A recent Gartner study on the mobile market during the first quarter of 2011 reveals that Google’s Android has become far and away the most popular mobile operating system, at the expenses of RIM’s BlackBerry OS and the once world-leading Symbian OS.
Nokia Abandons Symbian; Symbian Goes to Pieces
In the first quarter of 2010 the Symbian mobile operating system was far ahead of the competition, controlling a bit less than half of the market with a 44.2% share. Those glory days are gone however, and while more Symbian smartphones shipped so far in Q1 2011 than did in Q1 2010 (27.5 million versus 24 million), its market share plummeted 17 points to 27.4%.
Nokia has moved on, adopting Microsoft?s Windows Phone OS. However the ball has not yet really gotten rolling, as total sales and market share of devices running Windows Phone both dropped off. Microsoft?s mobile operating system managed to capture just 3.6% of the market in Q1 2011.
Android Climbs to the Top of the Pile
While Windows Phone is not picking away at the carrion Symbian and its market share have become, the Android OS is more than happy to do so. With just a 9.6% share in Q1 2010, Android has since gained much from Symbian?s losses and currently leads the market with a 36.0% share. Approximately 36.3 million Android devices were sold during the first quarter of 2011, making it easily the most popular OS on the block.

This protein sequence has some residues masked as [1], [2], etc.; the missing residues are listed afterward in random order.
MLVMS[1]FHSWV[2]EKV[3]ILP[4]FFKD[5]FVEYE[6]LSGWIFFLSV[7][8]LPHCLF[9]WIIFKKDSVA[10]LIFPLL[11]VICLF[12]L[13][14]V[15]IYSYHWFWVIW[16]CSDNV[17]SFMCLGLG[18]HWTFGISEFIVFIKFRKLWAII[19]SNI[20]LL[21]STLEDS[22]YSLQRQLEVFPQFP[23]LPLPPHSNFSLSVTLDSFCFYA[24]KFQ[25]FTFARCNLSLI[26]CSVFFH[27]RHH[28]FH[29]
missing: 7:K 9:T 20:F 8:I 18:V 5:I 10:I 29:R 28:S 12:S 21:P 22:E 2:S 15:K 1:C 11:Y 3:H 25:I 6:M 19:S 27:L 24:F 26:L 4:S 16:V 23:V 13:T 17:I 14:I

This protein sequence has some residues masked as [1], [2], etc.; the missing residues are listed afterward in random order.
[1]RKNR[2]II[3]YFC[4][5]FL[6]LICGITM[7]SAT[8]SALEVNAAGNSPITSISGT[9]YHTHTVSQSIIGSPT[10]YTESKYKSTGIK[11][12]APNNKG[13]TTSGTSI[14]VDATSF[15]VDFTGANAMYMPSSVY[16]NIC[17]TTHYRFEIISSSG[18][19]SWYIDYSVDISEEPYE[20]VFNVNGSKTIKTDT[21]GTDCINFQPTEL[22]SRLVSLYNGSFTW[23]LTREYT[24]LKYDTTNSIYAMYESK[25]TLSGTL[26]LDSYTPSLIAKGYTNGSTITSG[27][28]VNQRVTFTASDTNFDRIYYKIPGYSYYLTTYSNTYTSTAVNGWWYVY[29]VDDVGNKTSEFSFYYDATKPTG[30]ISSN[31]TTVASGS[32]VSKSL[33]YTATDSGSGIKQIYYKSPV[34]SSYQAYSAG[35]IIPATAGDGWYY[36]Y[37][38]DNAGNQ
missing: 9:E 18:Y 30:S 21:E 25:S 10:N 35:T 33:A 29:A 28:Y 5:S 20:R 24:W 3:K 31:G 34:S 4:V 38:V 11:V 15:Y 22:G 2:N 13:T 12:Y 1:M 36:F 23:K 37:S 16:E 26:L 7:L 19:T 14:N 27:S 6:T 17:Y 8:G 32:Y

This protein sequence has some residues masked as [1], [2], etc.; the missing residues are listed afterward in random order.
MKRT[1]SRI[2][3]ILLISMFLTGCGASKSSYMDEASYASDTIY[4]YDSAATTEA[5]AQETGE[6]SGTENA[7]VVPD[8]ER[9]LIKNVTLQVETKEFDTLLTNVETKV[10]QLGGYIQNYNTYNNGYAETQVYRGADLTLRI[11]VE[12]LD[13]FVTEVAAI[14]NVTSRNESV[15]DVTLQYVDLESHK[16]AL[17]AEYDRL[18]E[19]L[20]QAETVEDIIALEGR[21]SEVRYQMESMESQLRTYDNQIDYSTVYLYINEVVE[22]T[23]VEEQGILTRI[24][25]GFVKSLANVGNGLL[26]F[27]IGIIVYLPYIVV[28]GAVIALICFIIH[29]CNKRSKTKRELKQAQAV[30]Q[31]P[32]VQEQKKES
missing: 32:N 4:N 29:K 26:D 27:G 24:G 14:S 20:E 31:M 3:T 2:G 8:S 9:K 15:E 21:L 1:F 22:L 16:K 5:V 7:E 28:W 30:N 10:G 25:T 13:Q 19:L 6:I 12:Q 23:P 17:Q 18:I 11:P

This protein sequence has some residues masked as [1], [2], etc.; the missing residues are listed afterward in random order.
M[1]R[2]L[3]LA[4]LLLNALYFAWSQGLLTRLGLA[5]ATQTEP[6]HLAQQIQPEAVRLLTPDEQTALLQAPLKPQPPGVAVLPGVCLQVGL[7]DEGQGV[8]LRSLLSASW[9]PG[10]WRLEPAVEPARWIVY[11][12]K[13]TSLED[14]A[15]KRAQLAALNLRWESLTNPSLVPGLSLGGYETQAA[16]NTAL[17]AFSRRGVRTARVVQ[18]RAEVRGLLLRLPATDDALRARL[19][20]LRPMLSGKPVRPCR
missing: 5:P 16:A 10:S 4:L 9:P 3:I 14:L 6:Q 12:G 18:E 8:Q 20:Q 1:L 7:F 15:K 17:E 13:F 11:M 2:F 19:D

And the Rest
Despite doubling the number of units sold year over year (from 8.4 million to 16.8 million), iOS experienced a very small increase in market share. The iPhone OS had 15.3% of the market in Q1 2010, and 16.8% in Q1 2011.
RIM and its BlackBerryOS also showed an increase in number of units sold, but the market share of BlackBerryOS devices dropped precipitously (albeit not as dramatically as Symbian), falling from 19.7% to 12.9%. The setback comes during a time when RIM is trying to revamp its OS, and merge its homebrewed BlackBerryOS with the recently acquired QNX OS that it has running on the BlackBerry PlayBook tablet.
The full numbers for all of these OS?s can be found in the chart below.